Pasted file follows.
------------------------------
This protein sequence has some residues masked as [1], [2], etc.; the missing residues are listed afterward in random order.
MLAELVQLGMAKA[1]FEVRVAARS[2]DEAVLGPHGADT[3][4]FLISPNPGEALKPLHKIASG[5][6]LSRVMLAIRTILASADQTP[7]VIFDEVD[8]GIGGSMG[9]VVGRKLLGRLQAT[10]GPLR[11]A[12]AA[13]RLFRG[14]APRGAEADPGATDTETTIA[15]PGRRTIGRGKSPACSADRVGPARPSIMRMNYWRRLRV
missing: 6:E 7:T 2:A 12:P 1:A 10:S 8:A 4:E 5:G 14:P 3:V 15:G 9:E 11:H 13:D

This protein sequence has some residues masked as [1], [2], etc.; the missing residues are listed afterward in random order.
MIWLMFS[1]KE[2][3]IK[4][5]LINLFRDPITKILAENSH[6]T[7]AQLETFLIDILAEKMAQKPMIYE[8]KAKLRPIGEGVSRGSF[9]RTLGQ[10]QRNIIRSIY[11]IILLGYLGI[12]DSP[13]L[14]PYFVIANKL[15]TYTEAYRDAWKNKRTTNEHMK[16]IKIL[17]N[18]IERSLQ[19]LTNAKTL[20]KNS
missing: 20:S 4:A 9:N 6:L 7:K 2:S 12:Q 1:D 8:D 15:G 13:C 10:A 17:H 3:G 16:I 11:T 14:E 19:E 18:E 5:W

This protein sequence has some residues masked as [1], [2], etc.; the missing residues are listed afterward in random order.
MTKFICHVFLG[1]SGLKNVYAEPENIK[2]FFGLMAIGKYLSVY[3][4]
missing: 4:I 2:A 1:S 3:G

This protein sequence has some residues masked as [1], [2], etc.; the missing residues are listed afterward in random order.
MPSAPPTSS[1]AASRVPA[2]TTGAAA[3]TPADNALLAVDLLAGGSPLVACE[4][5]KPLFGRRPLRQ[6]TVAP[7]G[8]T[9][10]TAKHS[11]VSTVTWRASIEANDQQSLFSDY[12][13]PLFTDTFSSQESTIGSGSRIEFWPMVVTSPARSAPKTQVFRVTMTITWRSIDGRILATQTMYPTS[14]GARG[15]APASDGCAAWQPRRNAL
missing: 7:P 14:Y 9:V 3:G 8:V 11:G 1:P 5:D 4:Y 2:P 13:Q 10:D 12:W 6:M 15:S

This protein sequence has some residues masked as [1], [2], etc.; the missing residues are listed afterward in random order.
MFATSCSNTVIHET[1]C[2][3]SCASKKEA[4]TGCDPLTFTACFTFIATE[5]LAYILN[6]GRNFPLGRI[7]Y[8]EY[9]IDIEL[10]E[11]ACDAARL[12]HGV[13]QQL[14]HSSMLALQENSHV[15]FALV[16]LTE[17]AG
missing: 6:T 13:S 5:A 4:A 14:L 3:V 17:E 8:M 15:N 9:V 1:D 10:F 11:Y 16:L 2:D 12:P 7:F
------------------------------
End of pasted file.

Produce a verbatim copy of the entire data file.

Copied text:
This protein sequence has some residues masked as [1], [2], etc.; the missing residues are listed afterward in random order.
MLAELVQLGMAKA[1]FEVRVAARS[2]DEAVLGPHGADT[3][4]FLISPNPGEALKPLHKIASG[5][6]LSRVMLAIRTILASADQTP[7]VIFDEVD[8]GIGGSMG[9]VVGRKLLGRLQAT[10]GPLR[11]A[12]AA[13]RLFRG[14]APRGAEADPGATDTETTIA[15]PGRRTIGRGKSPACSADRVGPARPSIMRMNYWRRLRV
missing: 6:E 7:T 2:A 12:P 1:A 10:S 8:A 4:E 5:G 14:P 3:V 15:G 9:E 11:H 13:D

This protein sequence has some residues masked as [1], [2], etc.; the missing residues are listed afterward in random order.
MIWLMFS[1]KE[2][3]IK[4][5]LINLFRDPITKILAENSH[6]T[7]AQLETFLIDILAEKMAQKPMIYE[8]KAKLRPIGEGVSRGSF[9]RTLGQ[10]QRNIIRSIY[11]IILLGYLGI[12]DSP[13]L[14]PYFVIANKL[15]TYTEAYRDAWKNKRTTNEHMK[16]IKIL[17]N[18]IERSLQ[19]LTNAKTL[20]KNS
missing: 20:S 4:A 9:N 6:L 7:K 2:S 12:Q 1:D 8:D 15:G 13:C 10:A 17:H 3:G 16:I 11:T 14:E 19:E 18:E 5:W

This protein sequence has some residues masked as [1], [2], etc.; the missing residues are listed afterward in random order.
MTKFICHVFLG[1]SGLKNVYAEPENIK[2]FFGLMAIGKYLSVY[3][4]
missing: 4:I 2:A 1:S 3:G

This protein sequence has some residues masked as [1], [2], etc.; the missing residues are listed afterward in random order.
MPSAPPTSS[1]AASRVPA[2]TTGAAA[3]TPADNALLAVDLLAGGSPLVACE[4][5]KPLFGRRPLRQ[6]TVAP[7]G[8]T[9][10]TAKHS[11]VSTVTWRASIEANDQQSLFSDY[12][13]PLFTDTFSSQESTIGSGSRIEFWPMVVTSPARSAPKTQVFRVTMTITWRSIDGRILATQTMYPTS[14]GARG[15]APASDGCAAWQPRRNAL
missing: 7:P 14:Y 9:V 3:G 8:V 11:G 1:P 5:D 4:Y 2:P 13:Q 10:D 12:W 6:M 15:S

This protein sequence has some residues masked as [1], [2], etc.; the missing residues are listed afterward in random order.
MFATSCSNTVIHET[1]C[2][3]SCASKKEA[4]TGCDPLTFTACFTFIATE[5]LAYILN[6]GRNFPLGRI[7]Y[8]EY[9]IDIEL[10]E[11]ACDAARL[12]HGV[13]QQL[14]HSSMLALQENSHV[15]FALV[16]LTE[17]AG
missing: 6:T 13:S 5:A 4:A 14:L 3:V 17:E 8:M 15:N 9:V 1:D 10:F 11:Y 16:L 2:D 12:P 7:F